Wypers do Mexico

Discussion in 'Ride Reports - Epic Rides' started by Chriswyper, Dec 5, 2019.

  1. Chriswyper

    Chriswyper Adventurer

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    Woke up in a very cold El Salto, frost on the seat of the bikes. We met Jairo for breakfast and he spent over an hour with us, giving us contacts for tyres, advice on where to store the bikes in Chihuahua and tons of other useful stuff. He even willingly let me try his new Africa Twin. My bikes have a rekluse auto clutch so I am used to the feeling of losing power at low revs- but the AT was a different beast. No clutch, no shift lever and LHRB. I only took it for a short ride so not very fair, but didn’t love it. I can’t imagine riding off-road without a clutch to slip.

    Nevertheless it was great to catch up with a fellow biker, and his introductions were wonderful.

    The road to Jurango is pretty easy going with few bends and hills. Nice enough scenery but not as dramatic as the climb to El Salto.

    We booked into the Hotel Elizabeth in the city centre. Free underground parking and clean rooms.

    Dropped off the washing at a lavaderia and explored the town. The city centre is pretty, with clean streets and strong civic pride.
    I tried a bag of crickets in chilli and lime, sort of crunchy and tasted of chilli and lime.

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    Dinner was mediocre pizza at Corleone’s in the piazza. Found a cool record shop selling vinyl from the 60s to 90s - but the prices were $20-$50 and we couldn’t carry any.


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    #61
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  2. bwanajames

    bwanajames Moto sapien

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    #62
  3. Chriswyper

    Chriswyper Adventurer

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    Once again - apologies for the delay, we have been too busy living the adventure to write about it.

    Our friend Jairo had organised an introduction to an expat living in Durango who could help with some tires. Stephen had some part worn TKC80s that would fit and kindly offered to meet us at the hotel. It turned out that they were quite hard and not in much better condition that the tyres already on my bike. We tried both the Suzuki and Honda dealers but no joy.

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    We decided to press on down the road to the next town. We had a vague idea of places to stop and we’re headed for Zacatecas. There was a sign for “Puebla Magico” which intrigued me at Sombrerete.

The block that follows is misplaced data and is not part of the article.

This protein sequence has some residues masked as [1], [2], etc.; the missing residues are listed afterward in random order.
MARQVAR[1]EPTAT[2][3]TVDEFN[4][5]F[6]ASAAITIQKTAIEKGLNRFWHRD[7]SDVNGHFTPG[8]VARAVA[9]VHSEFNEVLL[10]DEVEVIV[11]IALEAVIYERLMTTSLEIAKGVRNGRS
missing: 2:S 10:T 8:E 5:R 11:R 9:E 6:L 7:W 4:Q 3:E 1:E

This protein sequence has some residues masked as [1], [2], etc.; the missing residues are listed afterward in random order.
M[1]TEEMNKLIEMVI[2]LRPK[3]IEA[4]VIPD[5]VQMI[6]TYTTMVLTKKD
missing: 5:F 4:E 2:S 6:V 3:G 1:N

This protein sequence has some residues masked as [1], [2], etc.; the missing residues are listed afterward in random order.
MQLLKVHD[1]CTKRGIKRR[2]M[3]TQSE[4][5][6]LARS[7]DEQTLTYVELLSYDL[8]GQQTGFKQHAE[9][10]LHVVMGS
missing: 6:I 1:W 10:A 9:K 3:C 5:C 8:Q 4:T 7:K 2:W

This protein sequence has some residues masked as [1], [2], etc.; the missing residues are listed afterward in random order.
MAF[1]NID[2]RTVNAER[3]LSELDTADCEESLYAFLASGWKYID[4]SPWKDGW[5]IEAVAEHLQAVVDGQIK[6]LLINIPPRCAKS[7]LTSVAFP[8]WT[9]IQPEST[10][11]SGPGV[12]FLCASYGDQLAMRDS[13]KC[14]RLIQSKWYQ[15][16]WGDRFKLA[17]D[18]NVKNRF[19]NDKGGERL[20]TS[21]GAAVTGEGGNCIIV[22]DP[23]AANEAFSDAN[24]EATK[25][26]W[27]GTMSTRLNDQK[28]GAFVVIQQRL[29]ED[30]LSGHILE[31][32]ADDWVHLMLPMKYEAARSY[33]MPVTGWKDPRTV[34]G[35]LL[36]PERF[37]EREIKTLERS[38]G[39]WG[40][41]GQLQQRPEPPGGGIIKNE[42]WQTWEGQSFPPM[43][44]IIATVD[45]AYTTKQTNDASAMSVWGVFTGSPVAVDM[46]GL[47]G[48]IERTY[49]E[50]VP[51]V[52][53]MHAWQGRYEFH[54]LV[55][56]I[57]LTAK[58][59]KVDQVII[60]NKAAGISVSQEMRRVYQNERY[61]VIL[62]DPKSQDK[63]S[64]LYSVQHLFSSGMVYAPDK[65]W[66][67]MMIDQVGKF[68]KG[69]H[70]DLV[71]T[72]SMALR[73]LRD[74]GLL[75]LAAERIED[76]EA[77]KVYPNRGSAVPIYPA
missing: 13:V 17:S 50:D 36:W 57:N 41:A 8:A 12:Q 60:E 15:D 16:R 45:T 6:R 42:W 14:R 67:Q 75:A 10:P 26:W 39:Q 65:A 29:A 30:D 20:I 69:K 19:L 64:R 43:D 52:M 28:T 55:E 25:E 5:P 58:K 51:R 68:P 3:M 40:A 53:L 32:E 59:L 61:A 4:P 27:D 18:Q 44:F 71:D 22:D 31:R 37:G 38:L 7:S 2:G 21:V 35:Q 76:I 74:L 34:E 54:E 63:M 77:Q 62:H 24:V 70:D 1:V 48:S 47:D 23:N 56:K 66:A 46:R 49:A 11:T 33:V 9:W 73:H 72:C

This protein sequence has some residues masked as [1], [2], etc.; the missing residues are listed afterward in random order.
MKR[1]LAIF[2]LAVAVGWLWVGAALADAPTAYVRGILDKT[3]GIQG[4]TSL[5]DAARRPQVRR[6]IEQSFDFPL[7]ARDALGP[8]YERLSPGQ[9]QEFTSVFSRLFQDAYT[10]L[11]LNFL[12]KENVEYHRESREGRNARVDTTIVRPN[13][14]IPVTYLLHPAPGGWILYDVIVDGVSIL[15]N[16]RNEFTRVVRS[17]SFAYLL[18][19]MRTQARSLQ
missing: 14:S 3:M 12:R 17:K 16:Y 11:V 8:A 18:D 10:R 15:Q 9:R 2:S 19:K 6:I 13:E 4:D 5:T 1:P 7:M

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    This was a surprise find for us, the Mexico we had imagined. A beautiful old church and 16th century monastery in the main square surrounded by shops and cafes. The people were all ordinary citizens going about their business, there was no feeling of being in a tourist town. Lunch of quesadillas in a superb cucina in the square.

    We pre booked into a hotel in Zacatecas. The Posalo Tolosa had private garage and wonderful large rooms overlooking the Main Street. Zacatecas is quite touristy but not offensive. I loved all of the shop signs painted onto the front of the buildings. Even Oxxo had no garish plastic sign on the front. Dinner at Henry’s bar where they had a wonderful selection of craft beers in bottles, and a decent pizza and burger.

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    The next morning we had a fine breakfast of crepes and waffles and strode up the hill to the teleferique. The original 1960s one had been replaced last year and was a great experience. One of the cars has a glass floor (she asked aluminium or crystal) so it’s like google maps over the town. AF4111CA-CF4D-46D4-A030-F8FD4CF054B5.jpeg 1E8C236C-B6E5-4606-9990-85E6CF0B8EC3.jpeg

    The church at the top is ok - nothing too special but the ride is worth it for the views alone.

    Attached Files:

    #63
  4. Chriswyper

    Chriswyper Adventurer

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    Nice easy day today. Left Zacatecas very late but only 100 km down a boring road to AguasCalientes.

    We stopped at a chopper custom shop that we happened to pass as he had a rack of tyres. The guy was super friendly saying he didn’t have a tyre in stock but had one at home. Sure enough 10 mins later he appeared with a 21” TKC80 asking P$2100. It was marked 2015 and was rock hard so I politely declined. In my haste to get away I managed to drop the KTM in front of the shop. How embarrassing....

    We stayed at the Quality Inn in AC - very central and secure parking for bikes. Ben was keen to visit the Museum of Death. It was free to enter, and quite interesting. Lots of Aztec skulls, pottery and paintings. More of an art gallery dedicated to death than a museum. Lovely building too.